On GovLoop Insights’ DorobekINSIDER:
Your pay is up for debate, yet again. A new Congressional Research Service report, Selected Characteristics of Private and Public Sector Workers, continues the debate that came to the forefront during the 2010 election season over whether federal employees are overpaid, or in the view of some, underpaid. We get new insights on an old issue with BYU’s Rex Facer.
You can find all of our programs online: DorobekINSIDER.com and GovLoop Insights at http://insights.govloop.com.
But up front: Making the government cool again – seems so 2008
We all remember when then candidate Barack Obama said he saw it as part of his job as a president was to make government cool again.
It somehow feels so… 2008, doesn’t it.
Of course, what goes missing in those five words are the words that follow — that one doesn’t just have to be a public servant for government to be cool again. Not only is it about government service, but that it is also about caring about communityfdf and holding people accountable… and being involved in other ways. Perhaps, given the growth in so-called civic technology, maybe President Obama deserves better marks in the category of ‘making government cool again’ then we give him credit for.
That being said, with shutdowns and furloughs and pay freezes — OH MY! — public service sure doesn’t feel cool these days. To the contrary. These days, it feels more like the beatings will continue until moral improves.
And we seem to be decimating the government workforce — and feds are deciding to move on. Most government workers never took the jobs in anticipation of a pay windfall. It was about the mission as well as some stability… in terms of pay… in terms of benefits… but we have hacked away at even those areas. Even the reason most people join public service — the mission — these days, with it increasingly difficult to get anything done, many are left asking themselves what they are doing.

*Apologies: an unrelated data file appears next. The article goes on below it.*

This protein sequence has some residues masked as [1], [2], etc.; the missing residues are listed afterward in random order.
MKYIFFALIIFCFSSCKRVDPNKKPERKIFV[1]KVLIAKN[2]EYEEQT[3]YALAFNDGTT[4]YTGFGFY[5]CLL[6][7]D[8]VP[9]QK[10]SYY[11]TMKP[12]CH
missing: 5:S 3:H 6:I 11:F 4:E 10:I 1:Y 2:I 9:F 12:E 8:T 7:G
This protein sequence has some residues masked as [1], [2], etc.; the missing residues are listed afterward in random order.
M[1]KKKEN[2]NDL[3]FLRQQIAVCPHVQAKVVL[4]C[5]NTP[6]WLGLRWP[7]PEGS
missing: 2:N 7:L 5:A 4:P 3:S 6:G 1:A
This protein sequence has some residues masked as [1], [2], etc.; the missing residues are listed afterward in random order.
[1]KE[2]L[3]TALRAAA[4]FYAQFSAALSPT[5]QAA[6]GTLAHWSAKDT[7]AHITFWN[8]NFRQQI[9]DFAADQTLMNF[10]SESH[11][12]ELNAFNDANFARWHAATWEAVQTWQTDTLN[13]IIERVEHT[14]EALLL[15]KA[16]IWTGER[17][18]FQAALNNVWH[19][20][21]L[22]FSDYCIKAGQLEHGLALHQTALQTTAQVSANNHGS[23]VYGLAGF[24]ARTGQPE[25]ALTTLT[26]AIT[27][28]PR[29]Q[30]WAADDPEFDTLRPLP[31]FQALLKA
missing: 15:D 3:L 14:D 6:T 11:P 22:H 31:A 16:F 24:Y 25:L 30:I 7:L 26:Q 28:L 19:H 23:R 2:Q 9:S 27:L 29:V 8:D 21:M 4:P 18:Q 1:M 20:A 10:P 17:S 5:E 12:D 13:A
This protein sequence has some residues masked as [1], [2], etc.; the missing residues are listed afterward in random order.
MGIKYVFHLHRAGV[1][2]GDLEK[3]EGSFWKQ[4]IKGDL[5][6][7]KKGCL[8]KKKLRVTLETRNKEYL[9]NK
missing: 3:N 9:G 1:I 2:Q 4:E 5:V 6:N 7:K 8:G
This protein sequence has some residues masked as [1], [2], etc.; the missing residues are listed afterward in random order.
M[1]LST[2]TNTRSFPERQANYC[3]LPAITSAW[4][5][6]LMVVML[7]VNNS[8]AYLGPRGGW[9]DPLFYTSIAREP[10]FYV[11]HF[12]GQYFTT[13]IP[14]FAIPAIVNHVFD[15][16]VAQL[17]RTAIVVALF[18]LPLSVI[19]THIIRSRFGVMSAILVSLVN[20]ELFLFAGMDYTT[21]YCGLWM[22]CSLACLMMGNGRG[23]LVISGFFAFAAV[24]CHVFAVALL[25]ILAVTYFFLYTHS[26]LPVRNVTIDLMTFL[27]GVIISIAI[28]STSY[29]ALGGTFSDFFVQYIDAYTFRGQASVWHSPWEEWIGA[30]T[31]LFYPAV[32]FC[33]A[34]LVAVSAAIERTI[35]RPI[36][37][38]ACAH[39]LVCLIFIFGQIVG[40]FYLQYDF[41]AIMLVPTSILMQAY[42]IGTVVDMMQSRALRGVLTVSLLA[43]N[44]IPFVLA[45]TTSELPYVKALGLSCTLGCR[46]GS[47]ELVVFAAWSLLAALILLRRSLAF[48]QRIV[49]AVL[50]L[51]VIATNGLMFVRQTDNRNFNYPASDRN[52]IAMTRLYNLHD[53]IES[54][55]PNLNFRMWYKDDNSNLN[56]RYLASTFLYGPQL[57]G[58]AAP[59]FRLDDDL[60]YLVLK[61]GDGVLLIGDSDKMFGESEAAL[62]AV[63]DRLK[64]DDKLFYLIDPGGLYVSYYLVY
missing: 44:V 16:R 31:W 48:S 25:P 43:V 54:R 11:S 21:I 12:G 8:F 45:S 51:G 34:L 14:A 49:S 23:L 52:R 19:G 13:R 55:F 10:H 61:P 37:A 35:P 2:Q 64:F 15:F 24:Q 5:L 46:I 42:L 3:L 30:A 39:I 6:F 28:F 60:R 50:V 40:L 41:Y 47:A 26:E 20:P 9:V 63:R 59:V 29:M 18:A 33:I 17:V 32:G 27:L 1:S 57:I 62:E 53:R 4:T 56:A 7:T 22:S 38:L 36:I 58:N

Things seems to have calmed a bit. There is a longer term budget deal that enables agencies to actually make plans and manage.
Yet the image of public services is hardly cool. Instead it remains in tatters — fairly or unfairly — with visible flops like the HealthCare.gov Web site.
All of this is one of the reasons why we have been focusing on the important recommendations coming from the Partnership for Public Service and Booz Allen Hamilton on civil service reforms, Building the Enterprise; the New Civil Service Framework. Hear GovLoop’s DorobekINSIDER interview with Ron Sanders, Vice President and Fellow with Booz Allen Hamilton, is one of the report’s authors. Sanders also previously served as the intelligence community’s Associate Director of National Intelligence and the first Chief Human Capital Officer. There is also more here… and here.
Two quotes still resonate with me.
One is from Bryan Sivak, currently the chief technology officer for the Department of Health and Human Services back when he was the chief innovation officer for the state of Maryland:
Bryan Sivak: There are two problems with government and if you fix them than you basically fix all the problems. Those are procurement and HR. Neither issue is sexy and no politician will ever get elected because they solved the procurement issue. The issue with procurement is the RFP process.
The other is from Scott Gould, the former deputy secretary for the Department of Veterans Affairs, said that he senses a growing rift between public servants and the people they serve — a rift he compared to the one faced by veterans returning home from the Vietnam War.
I want to ask everyone to do something that may seem counterintuitive, you have all seen the military from time to time suffer from a separation from the people they serve. Well motivated, mission oriented people can be pushed away by the people they serve. I would ask you to reach out and take the time to talk to that person that thinks you have two horns and a tail. Reach out to them and communicate. Make the case for why government matters, because we here in government, we already know that the mission matters. We know the work you do on a day to day basis matters. But they don’t and they are acting like it. If we want to move forward that has to change,” said Gould.
As difficult and challenging as civil service reform would be, it somehow feels like an important step to making government cool again.
More to come…
The SEVEN stories that impact your life